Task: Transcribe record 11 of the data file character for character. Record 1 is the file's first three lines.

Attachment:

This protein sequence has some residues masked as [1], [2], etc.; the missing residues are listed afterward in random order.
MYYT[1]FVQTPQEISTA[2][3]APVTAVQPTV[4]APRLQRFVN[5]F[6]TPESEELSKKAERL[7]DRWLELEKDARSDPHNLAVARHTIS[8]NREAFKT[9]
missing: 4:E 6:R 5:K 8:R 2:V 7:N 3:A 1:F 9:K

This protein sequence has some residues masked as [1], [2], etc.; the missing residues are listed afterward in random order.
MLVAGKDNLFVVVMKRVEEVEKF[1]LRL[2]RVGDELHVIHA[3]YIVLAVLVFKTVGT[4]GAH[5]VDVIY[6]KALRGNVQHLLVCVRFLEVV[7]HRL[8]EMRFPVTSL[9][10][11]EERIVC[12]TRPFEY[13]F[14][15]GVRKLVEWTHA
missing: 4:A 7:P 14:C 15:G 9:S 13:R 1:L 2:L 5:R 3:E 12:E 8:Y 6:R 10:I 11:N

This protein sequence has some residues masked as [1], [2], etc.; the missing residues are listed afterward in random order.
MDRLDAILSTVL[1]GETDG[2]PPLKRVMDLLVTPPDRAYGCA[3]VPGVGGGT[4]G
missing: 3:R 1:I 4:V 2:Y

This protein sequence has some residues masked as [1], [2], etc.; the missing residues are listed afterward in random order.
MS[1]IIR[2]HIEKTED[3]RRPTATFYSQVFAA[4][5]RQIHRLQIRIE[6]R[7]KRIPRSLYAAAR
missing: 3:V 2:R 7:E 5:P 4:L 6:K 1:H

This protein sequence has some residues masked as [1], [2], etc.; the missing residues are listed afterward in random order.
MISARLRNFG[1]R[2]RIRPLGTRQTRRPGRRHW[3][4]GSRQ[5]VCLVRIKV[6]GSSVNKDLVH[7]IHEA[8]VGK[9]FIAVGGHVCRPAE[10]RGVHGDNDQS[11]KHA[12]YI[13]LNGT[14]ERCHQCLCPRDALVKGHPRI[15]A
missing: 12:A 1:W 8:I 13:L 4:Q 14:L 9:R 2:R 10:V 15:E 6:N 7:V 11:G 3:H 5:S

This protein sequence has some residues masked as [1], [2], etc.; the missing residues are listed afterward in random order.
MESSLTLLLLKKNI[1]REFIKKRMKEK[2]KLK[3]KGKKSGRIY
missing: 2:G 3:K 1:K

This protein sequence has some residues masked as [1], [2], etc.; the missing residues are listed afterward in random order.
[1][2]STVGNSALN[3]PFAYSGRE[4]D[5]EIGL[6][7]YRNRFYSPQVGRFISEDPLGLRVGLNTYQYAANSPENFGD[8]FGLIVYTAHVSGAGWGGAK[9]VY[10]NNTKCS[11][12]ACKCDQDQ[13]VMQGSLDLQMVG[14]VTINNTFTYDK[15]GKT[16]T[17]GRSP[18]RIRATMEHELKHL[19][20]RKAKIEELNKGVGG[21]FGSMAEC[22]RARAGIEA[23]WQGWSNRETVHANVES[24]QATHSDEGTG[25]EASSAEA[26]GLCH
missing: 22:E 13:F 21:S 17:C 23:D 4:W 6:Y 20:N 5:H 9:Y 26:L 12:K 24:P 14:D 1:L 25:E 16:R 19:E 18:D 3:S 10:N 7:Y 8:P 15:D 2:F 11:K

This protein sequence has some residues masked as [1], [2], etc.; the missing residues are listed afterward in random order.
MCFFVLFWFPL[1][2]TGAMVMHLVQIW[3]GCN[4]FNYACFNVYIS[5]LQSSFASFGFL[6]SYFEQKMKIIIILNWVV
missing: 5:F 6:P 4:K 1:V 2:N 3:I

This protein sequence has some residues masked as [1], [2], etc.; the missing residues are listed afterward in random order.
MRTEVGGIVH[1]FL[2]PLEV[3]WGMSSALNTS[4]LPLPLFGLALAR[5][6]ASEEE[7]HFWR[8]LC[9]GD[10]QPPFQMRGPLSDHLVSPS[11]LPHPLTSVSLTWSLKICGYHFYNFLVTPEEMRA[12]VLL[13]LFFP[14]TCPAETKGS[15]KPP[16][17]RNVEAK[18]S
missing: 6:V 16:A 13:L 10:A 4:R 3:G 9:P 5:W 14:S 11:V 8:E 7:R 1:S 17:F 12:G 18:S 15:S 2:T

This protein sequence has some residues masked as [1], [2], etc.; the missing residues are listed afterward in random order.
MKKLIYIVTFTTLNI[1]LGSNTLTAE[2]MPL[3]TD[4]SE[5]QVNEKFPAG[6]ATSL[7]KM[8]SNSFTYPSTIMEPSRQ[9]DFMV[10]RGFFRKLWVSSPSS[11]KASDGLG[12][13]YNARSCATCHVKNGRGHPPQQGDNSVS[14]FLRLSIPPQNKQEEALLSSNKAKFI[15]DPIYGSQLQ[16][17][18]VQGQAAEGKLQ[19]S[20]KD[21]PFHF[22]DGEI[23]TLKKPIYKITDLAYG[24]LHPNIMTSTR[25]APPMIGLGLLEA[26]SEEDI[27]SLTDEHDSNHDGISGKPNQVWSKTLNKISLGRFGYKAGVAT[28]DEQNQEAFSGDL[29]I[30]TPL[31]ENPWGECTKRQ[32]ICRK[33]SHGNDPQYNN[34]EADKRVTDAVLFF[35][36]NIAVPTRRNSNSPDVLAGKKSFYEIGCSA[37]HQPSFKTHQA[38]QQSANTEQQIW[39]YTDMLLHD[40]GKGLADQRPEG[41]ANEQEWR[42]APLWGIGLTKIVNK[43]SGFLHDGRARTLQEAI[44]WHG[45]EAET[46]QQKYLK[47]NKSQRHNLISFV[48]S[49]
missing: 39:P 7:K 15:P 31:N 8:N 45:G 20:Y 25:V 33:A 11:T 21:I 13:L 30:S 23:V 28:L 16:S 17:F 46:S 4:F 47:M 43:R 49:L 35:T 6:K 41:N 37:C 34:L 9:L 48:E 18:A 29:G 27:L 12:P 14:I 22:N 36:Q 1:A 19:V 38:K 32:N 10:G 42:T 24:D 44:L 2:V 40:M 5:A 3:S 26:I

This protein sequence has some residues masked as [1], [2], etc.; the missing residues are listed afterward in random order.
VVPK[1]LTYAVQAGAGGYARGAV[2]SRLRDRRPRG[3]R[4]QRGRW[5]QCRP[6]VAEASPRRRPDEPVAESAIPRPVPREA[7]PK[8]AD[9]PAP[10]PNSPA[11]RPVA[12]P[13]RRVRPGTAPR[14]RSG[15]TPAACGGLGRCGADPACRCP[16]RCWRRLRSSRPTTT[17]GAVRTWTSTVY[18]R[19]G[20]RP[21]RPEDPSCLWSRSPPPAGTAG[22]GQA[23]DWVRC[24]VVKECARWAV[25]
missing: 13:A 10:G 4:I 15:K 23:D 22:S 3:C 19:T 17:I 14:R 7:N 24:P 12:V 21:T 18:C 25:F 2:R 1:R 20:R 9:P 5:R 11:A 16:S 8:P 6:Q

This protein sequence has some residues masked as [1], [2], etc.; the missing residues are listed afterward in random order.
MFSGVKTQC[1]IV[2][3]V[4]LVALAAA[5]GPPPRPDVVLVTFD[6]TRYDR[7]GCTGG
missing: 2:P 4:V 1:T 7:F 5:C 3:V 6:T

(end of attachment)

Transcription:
This protein sequence has some residues masked as [1], [2], etc.; the missing residues are listed afterward in random order.
VVPK[1]LTYAVQAGAGGYARGAV[2]SRLRDRRPRG[3]R[4]QRGRW[5]QCRP[6]VAEASPRRRPDEPVAESAIPRPVPREA[7]PK[8]AD[9]PAP[10]PNSPA[11]RPVA[12]P[13]RRVRPGTAPR[14]RSG[15]TPAACGGLGRCGADPACRCP[16]RCWRRLRSSRPTTT[17]GAVRTWTSTVY[18]R[19]G[20]RP[21]RPEDPSCLWSRSPPPAGTAG[22]GQA[23]DWVRC[24]VVKECARWAV[25]
missing: 13:A 10:G 4:I 15:K 23:D 22:S 3:C 19:T 17:I 14:R 7:N 24:P 12:V 21:T 18:C 25:F 2:R 1:R 20:R 9:P 5:R 11:A 16:S 8:P 6:Q